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James W. Loewen (1942-2021)

We mourn the loss of our friend and colleague and remain committed to the work he began.

Scott County


Basic Information

Type of Place
Metro Area
Politics c. 1860?
Unions, Organized Labor?

Sundown Town Status

Sundown Town in the Past?
Was there an ordinance?
Don't Know
Don’t Know
Year of Greatest Interest
Still Sundown?
Probably Not, Although Still Very Few Black People

Census Information

The available census data from 1860 to the present
Total White Black Asian Native Hispanic Other BHshld
1890 12,653 31
1900 13,183 102
1910 14,302 22
1920 13,232 10
1930 11,803 13
1940 13,300 454
1950 10,057 131
1960 7,297 2
1990 10,205 1
2000 10,996 25 6

Method of Exclusion

  • Unknown

Main Ethnic Group(s)

  • Unknown

Group(s) Excluded

  • Black


“There are 14 Negroes in Scott County. They are
prosperous and happy, but we are not needing more.”

“As the mill [in Forester, Scott County] neared
completion, word spread that Rosborough planned to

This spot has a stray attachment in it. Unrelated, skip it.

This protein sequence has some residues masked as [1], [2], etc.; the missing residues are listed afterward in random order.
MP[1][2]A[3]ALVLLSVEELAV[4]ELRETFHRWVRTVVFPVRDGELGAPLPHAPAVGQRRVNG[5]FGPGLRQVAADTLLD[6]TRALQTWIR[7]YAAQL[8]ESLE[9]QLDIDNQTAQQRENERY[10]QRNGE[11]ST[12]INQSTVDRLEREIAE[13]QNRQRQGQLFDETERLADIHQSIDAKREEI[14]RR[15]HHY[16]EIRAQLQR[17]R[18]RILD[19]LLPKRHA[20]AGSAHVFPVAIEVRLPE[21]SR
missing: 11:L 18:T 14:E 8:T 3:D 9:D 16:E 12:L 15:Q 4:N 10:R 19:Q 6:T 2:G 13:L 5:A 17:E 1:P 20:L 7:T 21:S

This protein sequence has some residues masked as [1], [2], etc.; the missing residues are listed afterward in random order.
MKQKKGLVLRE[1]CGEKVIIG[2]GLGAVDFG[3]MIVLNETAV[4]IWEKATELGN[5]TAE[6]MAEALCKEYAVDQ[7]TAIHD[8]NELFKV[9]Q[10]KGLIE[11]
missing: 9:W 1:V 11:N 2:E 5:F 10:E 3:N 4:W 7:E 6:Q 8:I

bring black people to Forester. There were no blacks
living in Scott County, and some of the farmers along
the Fourche began to circulate threats. Rosborough
was ready; he already had his fence around the
Quarters and he had hired a white man from
Glenwood to look after security.” Beulah Norwood, one
of the first two blacks there, went fishing one day. “A
white lady was settin there fishing. I says, ‘How you
doin’? Catchin’ anything?’ That white lady took off a-
runnin’. Throwed her pole in the water. I never did see
her on that branch again.”

A back flap of a 1913 map of Arkansas advertised real estate for sale in Scott County that had a statement that the county has %u201Cno negroes.%u201D
Courtesy of Wanda M. Gray